Fragrant Solomon’s Seal

In the last two weeks besides being asked what to do about Japanese beetles I am getting bombarded with questions about what to plant in the shade besides hosta.  True enough there are only so many different types of green hosta that you can plant in the shade and this is where Solomon’s Seal (Polygonatum odoratum var. pluriflorum ‘Variegatum’) comes to the rescue.

Solomon’s seal is a rhizomatous perennial that belongs in the asparagus family with many being native to the region.  I consider this plant a triple threat.  It is tolerant to dry shade, full sun, and wet soils.  What more could you ask for in a perennial?  It is a creeper so it will spread with maturity but it will not take over the garden.  Reaching about 18″ tall this variegated form offers spring blooms that are attractive to many native pollinators and give away to hanging grape-like fruit .

The only downside to this plant is hot summers.  This is Nebraska after all and it could get some scorch with excessive heat.  Also, many herbalist use this plant for remedies and if not properly prepared it could cause some abdominal discomfort so we would suggest not consuming it.

If you are looking for something different than a fern or a hosta for shade or need something for your rain garden check out the fragrant Solomon’s seal – you might be pleasantly surprised.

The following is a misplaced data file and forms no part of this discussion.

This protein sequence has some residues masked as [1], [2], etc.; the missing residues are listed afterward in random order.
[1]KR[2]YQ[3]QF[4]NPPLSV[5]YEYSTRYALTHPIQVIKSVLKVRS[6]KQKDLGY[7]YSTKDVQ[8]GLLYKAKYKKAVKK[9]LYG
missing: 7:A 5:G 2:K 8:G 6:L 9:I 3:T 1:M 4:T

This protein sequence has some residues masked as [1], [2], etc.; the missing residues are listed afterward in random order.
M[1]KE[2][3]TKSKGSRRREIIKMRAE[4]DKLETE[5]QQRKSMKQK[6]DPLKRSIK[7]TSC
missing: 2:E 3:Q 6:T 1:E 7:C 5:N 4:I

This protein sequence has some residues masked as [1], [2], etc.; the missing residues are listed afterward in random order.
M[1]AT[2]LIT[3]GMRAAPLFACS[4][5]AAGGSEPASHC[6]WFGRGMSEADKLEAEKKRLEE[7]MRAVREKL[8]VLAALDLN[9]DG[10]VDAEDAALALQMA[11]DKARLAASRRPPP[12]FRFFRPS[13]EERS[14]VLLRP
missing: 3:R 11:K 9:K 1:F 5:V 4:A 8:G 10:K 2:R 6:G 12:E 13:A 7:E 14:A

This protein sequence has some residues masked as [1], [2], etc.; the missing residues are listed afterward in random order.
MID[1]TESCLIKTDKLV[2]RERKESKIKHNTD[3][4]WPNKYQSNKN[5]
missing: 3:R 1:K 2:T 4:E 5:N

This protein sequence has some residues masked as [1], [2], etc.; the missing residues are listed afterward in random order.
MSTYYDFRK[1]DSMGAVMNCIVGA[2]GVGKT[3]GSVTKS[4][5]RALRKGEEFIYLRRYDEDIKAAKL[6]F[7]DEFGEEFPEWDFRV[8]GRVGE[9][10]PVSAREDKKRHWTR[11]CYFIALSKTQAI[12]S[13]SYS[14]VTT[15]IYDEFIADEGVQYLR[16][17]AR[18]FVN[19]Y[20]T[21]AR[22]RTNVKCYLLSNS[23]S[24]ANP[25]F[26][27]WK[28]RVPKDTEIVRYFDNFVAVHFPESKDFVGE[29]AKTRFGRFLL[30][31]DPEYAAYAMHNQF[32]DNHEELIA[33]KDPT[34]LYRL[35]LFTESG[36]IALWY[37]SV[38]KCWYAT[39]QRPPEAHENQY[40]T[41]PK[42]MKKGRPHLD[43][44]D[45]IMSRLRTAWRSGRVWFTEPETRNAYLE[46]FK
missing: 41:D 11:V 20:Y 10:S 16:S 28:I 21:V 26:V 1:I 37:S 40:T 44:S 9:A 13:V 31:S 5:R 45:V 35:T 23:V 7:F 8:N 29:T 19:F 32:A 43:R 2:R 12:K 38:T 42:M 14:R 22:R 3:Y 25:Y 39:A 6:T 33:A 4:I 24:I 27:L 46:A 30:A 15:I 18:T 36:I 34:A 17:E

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Scott Evans
Scott Evans is a horticulture assistant with Nebraska Extension in Douglas-Sarpy Counties. A certified arborist through International Society of Arboirculture and Nebraska Arborist Association. Scott is also Tree Risk Assessment Qualified through ISA. Scott co-leads the Master Gardener program in Douglas & Sarpy counties. Along with volunteer management he provides his expertise with disease and insect identification, lawn and landscape weed management, plant health, and I.P.M. practices. He also enjoys growing many houseplants ranging from African violets to cacti and succulents. Scott has two Bachelors of Science, one in Biology (emphasis in Botany, Ecology and Environmental Science) and second in Environmental Geology from Northwest Missouri State University. He earned his Master of Agriculture from the University of Nebraska-Lincoln.

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